Bolstering the morale of the faithful is the first step in a program of political revival. To that extent Mr. Gadkari has made a good start and has earned himself considerable goodwill. The more difficult journey involves winning the trust of voters, particularly that generation which never experienced the heady Hindu mobilization of the early 1990s. For the moment, the BJP's focus is on establishing itself as a vigorous but responsible parliamentary opposition. Arun Jaitley, its leader in the Upper House, has already made an impact with his penetrating scrutiny of the government. Sushma Swaraj, its new leader in the Lower House, is expected to complement him with her spirited oratory.

However, galvanizing voters is only a fraction of the task before the BJP. Far more daunting is coping with the challenge of Rahul Gandhi. The young Congress general secretary has based his appeal on nebulous invocations of "youth power" and "modernity"—themes unrelated to the Singh government's performance. Mr. Gandhi's famous name is a big advantage, too. If the BJP has to counter Mr. Gandhi, it has to come up with its own big ideas.

Unfortunately for the BJP, this is the area where confusion persists. It has been subjected to very contradictory political pulls, best personified by the divergent approaches of its two most successful provincial governments. On the one hand is the Shivraj Singh Chauhan-led Madhya Pradesh government that prides itself on its compassionate development and sensitivity to cultural norms. On the other hand is the Narendra Modi-led government in Gujarat which has made rapid economic growth and modernization its signature tune. Although Mr. Modi remains controversial for his alleged complicity in the infamous sectarian killings in 2002, his government is marked for its efficiency and single-minded pursuit of economic growth rather than the advocacy of Hindu nationalism.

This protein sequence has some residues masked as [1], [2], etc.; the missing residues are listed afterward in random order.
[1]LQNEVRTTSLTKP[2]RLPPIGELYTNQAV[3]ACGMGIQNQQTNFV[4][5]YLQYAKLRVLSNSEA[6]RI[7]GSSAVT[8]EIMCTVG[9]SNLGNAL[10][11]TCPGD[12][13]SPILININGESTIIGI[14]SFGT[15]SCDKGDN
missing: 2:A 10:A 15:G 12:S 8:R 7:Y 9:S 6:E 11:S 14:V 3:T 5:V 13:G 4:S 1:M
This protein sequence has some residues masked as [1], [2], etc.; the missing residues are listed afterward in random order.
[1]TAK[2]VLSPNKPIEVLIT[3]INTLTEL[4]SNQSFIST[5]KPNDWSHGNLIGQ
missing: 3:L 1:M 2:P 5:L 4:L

Mr. Gadkari's presidential speech in Indore was replete with noble messages: connecting with Village India, reaching out to the last man in the last row and undertaking voluntary work. But it was also lifted by a remarkably clear statement of principle: "The government's duty is confined mainly to strategic planning, legislation of sound laws and their effective enforcement. The actual business of performing economic activities should be left to non-governmental enterprises."

The seeds of an alternative approach to governance exist in the BJP. It is now up to its leadership to nurture them.

Mr. Dasgupta, a Delhi-based political commentator, is a former managing editor of India Today.

Asian Wall Street Journal, February 25, 2010

12 comments:

ŠĦÅŠĦWÃT said...

Are customary references to RJM & post-Godhra riots prerequisite for writing on the BJP in a 'phoren' daily?

Anonymous said...

@ Shashwat: